“Reviving the Soul”
Psalm 19:7-10 (19:7) – March 10, 2021 (Midweek Lenten Service, Week 3)
When I think back to elementary school and the playground, a lot of memories come back. Isn’t it that way with you, too? Many children really want to know the rules for specific things, whether it’s games, or the class schedule, or riding the bus. How many of us recognize the plaintive cries, “It’s not fair!” and “You’re breaking the rules!”
Here in Psalm 19, we see a number of statements about the rules of God. The Lord loves the people of Israel so much that God has set boundaries, and has shown us standards to live by. Although many people don’t give a care about God’s rule book or God’s law codes, Psalm 19 lets us know that God cares, very much.
Psalm 19 uses several synonyms for the rule book of God, including laws, decrees, statutes and ordinances. Setting boundaries or parameters around behavior and speech, giving God’s people standards to live by are totally in keeping with God’s loving care for God’s people.
Let’s take a closer look at verses 7 through 9. Each verse begins with a synonym for God’s rule book – the Torah, or Law of the Lord. Law, decrees, precepts, commandment, fear and ordinances. All of these refer to the Scriptures as a whole. Plus, this psalm does not mean “law” in the legal sense. According to commentator Rolf Jacobson, God’s rule book refers to “’instruction’ in a more holistic sense. This section of the poem celebrates what God has done and continues to do through the Scriptures. God revives the soul, makes wise the simple, enlightens the eye, endures forever, and is altogether righteous.” 
Psalm 19 is chief among these hymns of praise and thanksgiving, specifically for lifting up the Word of God. Or, as we can see, the instruction book or rule book of God.
In this past year of the pandemic, all of us, everywhere, have had to adapt and react to new and ever-changing rules, regulations and laws. This has been a tumultuous and upsetting year for most everyone, especially those who have had their personal lives turned upside down by COVID. The majority of society has conformed to these rules, regulations and laws, out of loving concern and respect for those around them – regardless of whether it is family, friends, neighbors or strangers. As with God’s rule book – for example, the Ten Commandments – these rules were not given out of a desire to control, oppress, or crush expression. No! Right here in Psalm 19 we can see such rules given by God in love and concern, and as a means of promoting revival, wisdom, joy and light.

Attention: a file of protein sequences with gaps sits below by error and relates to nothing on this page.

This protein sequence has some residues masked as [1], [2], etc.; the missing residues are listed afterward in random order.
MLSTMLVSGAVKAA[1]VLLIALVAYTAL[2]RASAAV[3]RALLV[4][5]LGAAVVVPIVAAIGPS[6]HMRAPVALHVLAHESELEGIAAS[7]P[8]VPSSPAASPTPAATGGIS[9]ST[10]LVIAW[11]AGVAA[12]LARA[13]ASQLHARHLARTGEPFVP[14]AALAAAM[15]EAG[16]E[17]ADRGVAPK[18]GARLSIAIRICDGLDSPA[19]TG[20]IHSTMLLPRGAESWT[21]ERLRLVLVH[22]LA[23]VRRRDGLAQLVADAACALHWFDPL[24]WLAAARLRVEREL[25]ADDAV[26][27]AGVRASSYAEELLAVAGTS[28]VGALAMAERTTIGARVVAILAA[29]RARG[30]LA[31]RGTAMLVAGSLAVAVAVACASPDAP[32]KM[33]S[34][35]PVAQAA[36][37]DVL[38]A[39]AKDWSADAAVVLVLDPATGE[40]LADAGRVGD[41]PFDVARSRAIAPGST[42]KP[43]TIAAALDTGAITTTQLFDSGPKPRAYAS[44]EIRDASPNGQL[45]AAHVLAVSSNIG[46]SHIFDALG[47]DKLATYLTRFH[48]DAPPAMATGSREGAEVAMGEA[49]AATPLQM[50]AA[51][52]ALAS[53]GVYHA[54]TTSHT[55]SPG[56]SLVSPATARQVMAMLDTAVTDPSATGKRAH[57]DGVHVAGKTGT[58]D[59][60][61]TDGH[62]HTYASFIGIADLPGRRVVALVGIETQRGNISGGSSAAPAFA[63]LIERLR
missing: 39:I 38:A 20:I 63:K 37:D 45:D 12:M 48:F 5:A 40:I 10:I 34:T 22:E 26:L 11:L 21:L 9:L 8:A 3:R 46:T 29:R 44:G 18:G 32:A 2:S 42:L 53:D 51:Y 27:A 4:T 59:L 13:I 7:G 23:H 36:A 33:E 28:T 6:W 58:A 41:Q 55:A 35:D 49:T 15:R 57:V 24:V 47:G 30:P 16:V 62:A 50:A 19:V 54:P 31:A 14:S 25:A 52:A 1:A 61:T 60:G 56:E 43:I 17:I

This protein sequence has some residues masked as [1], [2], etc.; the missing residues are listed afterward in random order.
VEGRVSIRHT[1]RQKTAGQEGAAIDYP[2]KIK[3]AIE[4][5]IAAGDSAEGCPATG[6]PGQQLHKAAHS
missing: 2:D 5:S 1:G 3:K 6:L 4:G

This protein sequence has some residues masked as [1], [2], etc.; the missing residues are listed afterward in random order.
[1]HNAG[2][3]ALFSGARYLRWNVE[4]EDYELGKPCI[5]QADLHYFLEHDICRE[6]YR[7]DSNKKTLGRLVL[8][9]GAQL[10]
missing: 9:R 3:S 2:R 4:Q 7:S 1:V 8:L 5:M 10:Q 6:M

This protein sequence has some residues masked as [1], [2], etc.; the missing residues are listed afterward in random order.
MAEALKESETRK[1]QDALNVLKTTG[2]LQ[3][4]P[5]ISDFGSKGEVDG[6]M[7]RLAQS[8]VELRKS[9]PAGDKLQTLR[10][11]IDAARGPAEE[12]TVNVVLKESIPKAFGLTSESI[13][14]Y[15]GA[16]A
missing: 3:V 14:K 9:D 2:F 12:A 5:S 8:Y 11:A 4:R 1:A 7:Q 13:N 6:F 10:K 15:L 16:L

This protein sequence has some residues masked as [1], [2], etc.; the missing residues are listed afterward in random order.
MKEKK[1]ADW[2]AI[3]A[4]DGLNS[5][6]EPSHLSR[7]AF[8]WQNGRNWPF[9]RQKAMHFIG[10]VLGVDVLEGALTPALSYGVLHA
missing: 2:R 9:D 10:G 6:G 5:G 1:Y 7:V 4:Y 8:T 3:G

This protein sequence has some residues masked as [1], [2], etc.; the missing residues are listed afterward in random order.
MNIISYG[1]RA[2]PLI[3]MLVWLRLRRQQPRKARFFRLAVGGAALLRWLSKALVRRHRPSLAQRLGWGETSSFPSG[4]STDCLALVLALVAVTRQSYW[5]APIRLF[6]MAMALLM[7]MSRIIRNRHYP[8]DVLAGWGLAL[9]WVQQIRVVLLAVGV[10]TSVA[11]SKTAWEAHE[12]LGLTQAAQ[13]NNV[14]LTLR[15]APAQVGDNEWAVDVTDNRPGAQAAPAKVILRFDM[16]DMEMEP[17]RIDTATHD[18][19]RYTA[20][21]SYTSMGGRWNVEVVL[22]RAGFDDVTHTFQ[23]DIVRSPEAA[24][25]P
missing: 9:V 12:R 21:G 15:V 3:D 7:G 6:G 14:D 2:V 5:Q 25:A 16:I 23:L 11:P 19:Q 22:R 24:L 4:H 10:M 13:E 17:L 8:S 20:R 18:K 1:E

We do not have a distant, uncaring God! Not one who is mean or nasty or punitive, either! Instead, by following God’s rule book, we can be caring and loving to all those around us. Plus, we will show our love for God, too! As if that wasn’t enough, our Psalmist then declares that God will abundantly pardon our missteps, when we do break God’s rules.
The prayer at the end of this psalm is a prayer frequently used by preachers at the start of their sermons. “Let the words of my mouth and the meditation of my heart be acceptable to you, O Lord, my rock and my redeemer.” I am certain that God is unhappy from time to time with my sermons, no matter how hard I try to rightly discern and handle the Word of God.
Thank God that the Lord is gracious and forgiving, full of compassion for preachers and for all those who have hidden faults – that is everyone, you know! God is forgiving, as well, for everyone in God’s vast creation. God, our Rock and our Redeemer, fully redeems us, too. And for that, we all can thank and praise God. Amen!
Commentary, Psalm 19, Rolf Jacobson, Preaching This Week, WorkingPreacher.org, 2012.
The Faith Nurture Forum would like to thank Rev Jonathan Fleming, Minister of Cumbrae with Largs St John’s, for his thoughts on the third Sunday in Lent.